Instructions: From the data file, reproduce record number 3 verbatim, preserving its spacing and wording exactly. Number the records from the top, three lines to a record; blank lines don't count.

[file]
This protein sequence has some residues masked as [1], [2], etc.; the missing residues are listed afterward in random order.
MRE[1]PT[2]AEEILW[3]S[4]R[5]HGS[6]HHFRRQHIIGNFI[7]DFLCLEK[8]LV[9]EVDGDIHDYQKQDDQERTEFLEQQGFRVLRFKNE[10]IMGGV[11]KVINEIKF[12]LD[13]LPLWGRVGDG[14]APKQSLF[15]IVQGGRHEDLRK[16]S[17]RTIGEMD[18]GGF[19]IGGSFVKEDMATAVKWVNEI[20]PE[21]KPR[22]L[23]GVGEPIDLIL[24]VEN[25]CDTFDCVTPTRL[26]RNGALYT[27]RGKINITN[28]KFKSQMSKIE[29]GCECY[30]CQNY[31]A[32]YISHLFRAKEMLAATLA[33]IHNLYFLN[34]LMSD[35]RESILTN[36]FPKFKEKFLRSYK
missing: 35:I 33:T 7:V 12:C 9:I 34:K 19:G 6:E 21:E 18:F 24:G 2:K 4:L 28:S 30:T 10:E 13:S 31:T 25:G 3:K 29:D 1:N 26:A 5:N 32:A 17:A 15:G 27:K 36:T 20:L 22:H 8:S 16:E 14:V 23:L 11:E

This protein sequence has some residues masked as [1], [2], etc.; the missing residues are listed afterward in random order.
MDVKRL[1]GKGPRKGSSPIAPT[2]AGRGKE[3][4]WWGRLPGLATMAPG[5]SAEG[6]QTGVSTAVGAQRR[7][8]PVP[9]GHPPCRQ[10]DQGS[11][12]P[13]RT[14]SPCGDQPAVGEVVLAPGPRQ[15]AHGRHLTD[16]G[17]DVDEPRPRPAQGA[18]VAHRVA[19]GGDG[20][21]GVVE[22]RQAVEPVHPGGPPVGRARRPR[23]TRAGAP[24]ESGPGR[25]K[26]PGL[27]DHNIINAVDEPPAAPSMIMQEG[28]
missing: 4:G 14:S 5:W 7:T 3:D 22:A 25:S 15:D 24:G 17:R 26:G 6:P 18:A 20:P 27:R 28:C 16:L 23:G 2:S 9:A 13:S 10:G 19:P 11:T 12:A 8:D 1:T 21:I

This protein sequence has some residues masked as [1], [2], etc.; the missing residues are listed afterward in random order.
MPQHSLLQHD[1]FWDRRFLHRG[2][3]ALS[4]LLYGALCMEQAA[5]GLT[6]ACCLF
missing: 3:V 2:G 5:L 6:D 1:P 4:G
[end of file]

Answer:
This protein sequence has some residues masked as [1], [2], etc.; the missing residues are listed afterward in random order.
MPQHSLLQHD[1]FWDRRFLHRG[2][3]ALS[4]LLYGALCMEQAA[5]GLT[6]ACCLF
missing: 3:V 2:G 5:L 6:D 1:P 4:G